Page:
Smartphone Show 2008: Motorola predicts a whole new (open) world

With the rate of mobile phones being sold every minute fast outpacing and leaving in its wake the number of babies born in the same time frame, mobile developers should be looking to open platforms to give users want they want.

So says John Ellis, director of business developers at Motorola's software, platforms and ecosystem arm, speaking at his keynote speech during the opening day of the Smartphone Show in London.

There are currently 2.8 billion mobile subscribers out there, with 1.2 billion handsets sold least year and just under 2,500 mobiles being sold each minute massively overshadowing the rate of 245 births each minute - pointing to an industry that is a force to be reckoned with, according to Ellis.

With industry experts predicting that there will be more than 3.4 billion subscribers by 2012, there is a lot of potential out there for mobile developers to capture the hearts and minds of a growing audience.

"But how are we going to get there? It's no surprise that the fundamental technology trend we see is open. Open is making a large scale assault on the world. It's getting to be a bigger and bigger winner and Motorola is proud to be a pioneer in open," Ellis enthused.

"Open platforms are accelerating development and the beneficiary is you the developer. Open platforms are accelerating innovation and the beneficiary is the industry at large. Open access is changing the rules of the game. And there is nothing more open and democratic than the web. The mobile web is the game changer in mobile. In this world, people are trying new things and differentiating as there are no predefined constraints as to what can and can't be done."

As the number of subscribers and handsets explode, users' appetite for richer content and personalised experiences is also set to grow. And that, in turn, will create a thirst and demand that will drive data revenue, which carriers will then use to invest in infrastructure to make applications even better, according to Ellis.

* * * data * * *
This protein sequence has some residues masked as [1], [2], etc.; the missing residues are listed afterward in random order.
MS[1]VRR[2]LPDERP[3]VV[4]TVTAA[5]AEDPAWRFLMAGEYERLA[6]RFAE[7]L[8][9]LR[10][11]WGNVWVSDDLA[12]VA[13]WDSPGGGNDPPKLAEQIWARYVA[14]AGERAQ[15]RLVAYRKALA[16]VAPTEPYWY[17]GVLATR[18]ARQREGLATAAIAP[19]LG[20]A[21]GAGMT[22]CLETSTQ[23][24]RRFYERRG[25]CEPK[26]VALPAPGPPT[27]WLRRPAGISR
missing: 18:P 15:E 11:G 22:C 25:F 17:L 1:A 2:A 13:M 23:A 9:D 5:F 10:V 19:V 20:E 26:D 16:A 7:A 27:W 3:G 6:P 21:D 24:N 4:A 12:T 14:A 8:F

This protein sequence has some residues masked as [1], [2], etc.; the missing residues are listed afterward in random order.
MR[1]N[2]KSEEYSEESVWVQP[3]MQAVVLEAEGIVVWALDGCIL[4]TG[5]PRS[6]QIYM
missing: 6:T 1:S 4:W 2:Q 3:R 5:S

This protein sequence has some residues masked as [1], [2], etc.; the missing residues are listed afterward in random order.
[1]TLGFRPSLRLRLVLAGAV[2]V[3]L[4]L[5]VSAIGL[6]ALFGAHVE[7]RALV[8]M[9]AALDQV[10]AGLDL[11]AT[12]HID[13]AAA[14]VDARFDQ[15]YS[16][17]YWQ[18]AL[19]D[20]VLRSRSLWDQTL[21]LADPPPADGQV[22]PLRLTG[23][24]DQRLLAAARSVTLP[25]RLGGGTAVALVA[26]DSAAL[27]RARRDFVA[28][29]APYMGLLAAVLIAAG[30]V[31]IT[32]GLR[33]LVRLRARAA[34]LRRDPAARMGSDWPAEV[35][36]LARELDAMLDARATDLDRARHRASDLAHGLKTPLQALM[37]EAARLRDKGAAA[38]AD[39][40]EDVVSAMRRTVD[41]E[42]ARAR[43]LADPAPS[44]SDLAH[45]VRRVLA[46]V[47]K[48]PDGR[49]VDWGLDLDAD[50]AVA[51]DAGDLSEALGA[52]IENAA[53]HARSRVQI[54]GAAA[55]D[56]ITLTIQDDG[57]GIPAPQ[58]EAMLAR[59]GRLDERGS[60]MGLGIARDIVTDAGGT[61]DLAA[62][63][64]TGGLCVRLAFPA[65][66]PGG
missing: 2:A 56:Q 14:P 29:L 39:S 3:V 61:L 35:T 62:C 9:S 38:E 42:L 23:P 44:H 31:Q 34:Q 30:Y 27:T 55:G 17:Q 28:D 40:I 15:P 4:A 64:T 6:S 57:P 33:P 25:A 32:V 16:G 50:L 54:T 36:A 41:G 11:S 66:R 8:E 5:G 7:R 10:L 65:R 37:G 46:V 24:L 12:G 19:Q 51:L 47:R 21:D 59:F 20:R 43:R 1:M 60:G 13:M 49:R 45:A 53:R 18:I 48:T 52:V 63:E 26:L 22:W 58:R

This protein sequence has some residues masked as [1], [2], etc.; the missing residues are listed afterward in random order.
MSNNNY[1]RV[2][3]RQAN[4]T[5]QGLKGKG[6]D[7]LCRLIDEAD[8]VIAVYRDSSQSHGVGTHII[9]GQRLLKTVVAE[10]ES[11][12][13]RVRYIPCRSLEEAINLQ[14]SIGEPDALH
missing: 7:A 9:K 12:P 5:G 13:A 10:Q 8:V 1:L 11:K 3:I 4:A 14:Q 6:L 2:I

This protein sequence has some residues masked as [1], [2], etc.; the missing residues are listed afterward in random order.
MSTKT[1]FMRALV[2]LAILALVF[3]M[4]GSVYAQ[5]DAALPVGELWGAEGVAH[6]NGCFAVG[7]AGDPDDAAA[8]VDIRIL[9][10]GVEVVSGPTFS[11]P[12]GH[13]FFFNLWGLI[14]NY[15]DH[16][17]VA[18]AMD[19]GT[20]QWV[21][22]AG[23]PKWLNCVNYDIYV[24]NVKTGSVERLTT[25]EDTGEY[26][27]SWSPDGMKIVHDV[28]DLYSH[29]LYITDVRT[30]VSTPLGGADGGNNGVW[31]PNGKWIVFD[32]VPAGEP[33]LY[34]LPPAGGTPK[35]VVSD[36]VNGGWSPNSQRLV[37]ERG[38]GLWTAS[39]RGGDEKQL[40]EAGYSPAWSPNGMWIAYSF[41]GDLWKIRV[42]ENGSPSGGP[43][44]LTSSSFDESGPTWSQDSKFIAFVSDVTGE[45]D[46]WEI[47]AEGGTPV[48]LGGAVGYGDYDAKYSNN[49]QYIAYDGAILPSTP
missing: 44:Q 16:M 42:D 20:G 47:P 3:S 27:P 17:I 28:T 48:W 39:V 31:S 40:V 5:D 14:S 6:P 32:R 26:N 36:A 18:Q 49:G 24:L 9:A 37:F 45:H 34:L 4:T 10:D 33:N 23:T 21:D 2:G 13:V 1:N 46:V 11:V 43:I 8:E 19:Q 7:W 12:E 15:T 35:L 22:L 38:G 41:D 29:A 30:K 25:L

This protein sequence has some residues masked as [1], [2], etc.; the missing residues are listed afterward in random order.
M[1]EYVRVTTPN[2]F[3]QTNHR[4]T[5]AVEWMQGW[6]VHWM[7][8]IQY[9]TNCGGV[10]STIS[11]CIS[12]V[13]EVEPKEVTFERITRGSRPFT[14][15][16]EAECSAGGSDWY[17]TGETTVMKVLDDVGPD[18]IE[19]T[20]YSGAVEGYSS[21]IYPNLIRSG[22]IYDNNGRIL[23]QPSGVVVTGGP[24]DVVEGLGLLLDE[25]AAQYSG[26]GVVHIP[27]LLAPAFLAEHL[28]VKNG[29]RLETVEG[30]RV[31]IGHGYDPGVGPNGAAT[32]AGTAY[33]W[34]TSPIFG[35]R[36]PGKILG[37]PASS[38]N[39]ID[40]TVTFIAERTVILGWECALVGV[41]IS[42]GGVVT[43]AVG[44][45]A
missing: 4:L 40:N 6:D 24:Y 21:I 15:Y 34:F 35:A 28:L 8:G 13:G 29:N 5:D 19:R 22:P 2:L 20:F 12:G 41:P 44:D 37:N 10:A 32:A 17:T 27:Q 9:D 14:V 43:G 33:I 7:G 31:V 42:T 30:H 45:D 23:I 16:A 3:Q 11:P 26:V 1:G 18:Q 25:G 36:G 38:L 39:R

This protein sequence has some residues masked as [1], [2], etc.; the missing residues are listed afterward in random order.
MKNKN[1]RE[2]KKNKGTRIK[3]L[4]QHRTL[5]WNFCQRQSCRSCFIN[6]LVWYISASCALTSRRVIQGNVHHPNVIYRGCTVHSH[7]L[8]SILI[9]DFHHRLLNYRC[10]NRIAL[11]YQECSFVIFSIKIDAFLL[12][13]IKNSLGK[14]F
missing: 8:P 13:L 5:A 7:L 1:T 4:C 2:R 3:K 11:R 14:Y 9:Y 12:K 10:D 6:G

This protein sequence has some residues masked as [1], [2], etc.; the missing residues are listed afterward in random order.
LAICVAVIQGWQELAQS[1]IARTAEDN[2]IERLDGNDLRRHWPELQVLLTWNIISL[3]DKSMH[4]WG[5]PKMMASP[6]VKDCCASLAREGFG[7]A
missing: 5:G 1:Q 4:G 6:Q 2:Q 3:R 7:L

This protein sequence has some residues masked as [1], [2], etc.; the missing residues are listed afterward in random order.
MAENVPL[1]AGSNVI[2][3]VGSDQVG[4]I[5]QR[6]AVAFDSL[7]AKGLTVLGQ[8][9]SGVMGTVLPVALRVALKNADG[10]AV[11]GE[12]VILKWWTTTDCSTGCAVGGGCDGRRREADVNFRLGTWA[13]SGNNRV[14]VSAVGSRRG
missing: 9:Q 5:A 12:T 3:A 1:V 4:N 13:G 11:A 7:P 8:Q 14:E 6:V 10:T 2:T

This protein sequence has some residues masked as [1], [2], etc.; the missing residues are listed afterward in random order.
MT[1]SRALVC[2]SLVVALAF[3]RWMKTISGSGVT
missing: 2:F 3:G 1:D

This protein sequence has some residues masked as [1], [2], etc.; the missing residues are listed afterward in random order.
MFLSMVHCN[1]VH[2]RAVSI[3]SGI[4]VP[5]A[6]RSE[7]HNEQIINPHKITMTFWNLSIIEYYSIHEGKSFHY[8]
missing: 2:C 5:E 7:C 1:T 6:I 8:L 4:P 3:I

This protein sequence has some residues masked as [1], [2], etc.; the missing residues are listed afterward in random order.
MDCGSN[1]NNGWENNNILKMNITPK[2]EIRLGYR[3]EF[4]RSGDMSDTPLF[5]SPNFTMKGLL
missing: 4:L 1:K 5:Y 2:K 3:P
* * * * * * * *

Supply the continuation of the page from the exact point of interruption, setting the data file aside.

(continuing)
"They want the most personally relevant, most personally satisfying experience possible. And they are willing to pay for it," he said. "The web is the great equalizer in mobile. It provides a defragmented environment; it provides equality and democracy. It's not longer about the platform it's about that experience and passion and that is what is driving subscribers."

In order for this brave new world to succeed, changes will occur and challenges will be presented, but Ellis has words of wisdom to share with the assembled delegates.

"You need to quickly adapt and respond to these challenges in order to innovate in the mobile space. Please do not look to the PC model and try and recreate that in the mob space" he said.

"The new world of open will enforce a meritocracy. If you're not prepared for it, it will pass you by. [Secondly], empower the developer Do not for a moment think that you are not at the forefront of our minds. Lastly, do not try and fence in the ecosystem. The ecosystem is bigger than you. Do not try and control it, rather embrace it and take it for the ride."

Maggie Holland

Maggie has been a journalist since 1999, starting her career as an editorial assistant on then-weekly magazine Computing, before working her way up to senior reporter level. In 2006, just weeks before ITPro was launched, Maggie joined Dennis Publishing as a reporter. Having worked her way up to editor of ITPro, she was appointed group editor of CloudPro and ITPro in April 2012. She became the editorial director and took responsibility for ChannelPro, in 2016.

Her areas of particular interest, aside from cloud, include management and C-level issues, the business value of technology, green and environmental issues and careers to name but a few.